New expenses prove a hurdle for Athol’s town budget

Athol Town Hall

Athol Town Hall FILE PHOTO

By GREG VINE

For the Athol Daily News

Published: 04-09-2024 5:00 PM

ATHOL – Town Manager Shaun Suhoski told last week’s meeting of the Selectboard that he, his financial team and town department heads continue their efforts to craft a balanced budget for the upcoming fiscal year.

Members of the Finance and Warrant Advisory Committee were also in attendance at the April 2 meeting. Suhoski said several factors, including the passage of a $286,000 Proposition 2 ½ override at the Town Election, will affect the FY25 budget.

“The finance team and I have been meeting regularly,” said Suhoski, “including 90 minutes today, to digest not only the election results but to look again at our revenue projections and to come up with a game plan as to how to proceed.”

Suhoski repeated that Athol, along with most communities in the state, is suffering from “sort of a financial long COVID.” He explained that funding provided to support municipal and school department services during the pandemic have either ended or will soon.

Inflation, increases in health insurance premiums, a nearly 12% jump in Athol’s retirement assessment, and changing demographics limiting Chapter 70 school aid are all impacting efforts to maintain services at current levels, said the town manager.

“Athol has persevered through challenges much greater that those we face today,” said Suhoski, “and I have no doubt we will collectively bring a balanced budget to Town Meeting voters that will sustain our current level of services and also strengthen the fire and EMS department.”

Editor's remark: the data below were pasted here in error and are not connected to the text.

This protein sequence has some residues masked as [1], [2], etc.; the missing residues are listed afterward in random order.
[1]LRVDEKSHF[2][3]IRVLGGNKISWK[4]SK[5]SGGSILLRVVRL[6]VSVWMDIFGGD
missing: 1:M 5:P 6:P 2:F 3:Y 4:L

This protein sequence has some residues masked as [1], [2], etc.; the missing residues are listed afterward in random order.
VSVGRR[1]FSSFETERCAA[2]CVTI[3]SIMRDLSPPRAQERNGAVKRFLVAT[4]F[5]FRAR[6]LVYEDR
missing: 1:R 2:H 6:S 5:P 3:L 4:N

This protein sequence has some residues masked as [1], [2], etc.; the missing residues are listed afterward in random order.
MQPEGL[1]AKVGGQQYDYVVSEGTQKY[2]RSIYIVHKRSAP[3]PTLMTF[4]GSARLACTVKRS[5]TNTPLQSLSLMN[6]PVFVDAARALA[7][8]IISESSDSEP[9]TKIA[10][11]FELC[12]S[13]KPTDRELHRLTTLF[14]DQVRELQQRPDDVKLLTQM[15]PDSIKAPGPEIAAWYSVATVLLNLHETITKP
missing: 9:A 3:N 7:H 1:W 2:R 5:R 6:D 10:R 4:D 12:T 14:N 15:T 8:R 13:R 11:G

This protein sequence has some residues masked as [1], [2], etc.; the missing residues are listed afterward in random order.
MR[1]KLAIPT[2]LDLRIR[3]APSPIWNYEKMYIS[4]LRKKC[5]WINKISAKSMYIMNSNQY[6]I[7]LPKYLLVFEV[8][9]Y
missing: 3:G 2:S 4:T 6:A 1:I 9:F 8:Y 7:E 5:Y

The town manager outlined the anticipated new revenues, which total $860,000. According to Suhoski, property tax levies are estimated to provide $390,000 in new revenue and new growth will add another $125,000. Based on the governor’s proposed FY25 budget, the town stands to gain $140,000 in state aid. Ambulance revenue is estimated to provide $115,000 over the current fiscal year, with another $60,000 coming from investment income and $30,000 from sources such as meals and excise tax revenues.

Those anticipated new revenues, however, are juxtaposed by new expenses estimated at nearly $1.1 million. These include a $337,000 hike in Athol’s assessment for the Athol Royalston Regional School District, and an increase of $272,000 in payroll costs – resulting mainly from step increases and cost of living adjustments. The town’s retirement assessment is anticipated to rise by $247,000 and health insurance premiums by another $147,000. Another $95,000 will be added to new expenses with the Selectboard’s commitment to fund a new firefighter position.

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When the new revenues are compared to the anticipated expenses, the result is a shortfall of $238,000, Suhoski explained, not including the department requests and impact of inflation.

“It hits all the people at home – the price of fuel goes up at home, oil, gas, supplies – it goes up for the town. It’s no different,” he said. “So, departments have requested increases to line items and we’re going through them in great detail to see where we can just hold on, really tighten the reins. So, that could increase the shortfall.”

To close the difference between revenues and expenses, Suhoski told the board, he and his finance team are looking at several options. These include the use of reserve and stabilization funds, as well as free cash. Though, Suhoski cautioned that he was not suggesting that all these sources be used to erase the shortfall.

“I’m just suggesting we have some tools available,” he said.

Suhoski said he plans to have the proposed FY25 budget ready later this month. The Finance and Warrant Advisory Committee will complete its review of the spending package sometime in May, and voters will get their opportunity to weigh in at the June 10 Town Meeting.

Greg Vine can be reached at gvineadn@gmail.com.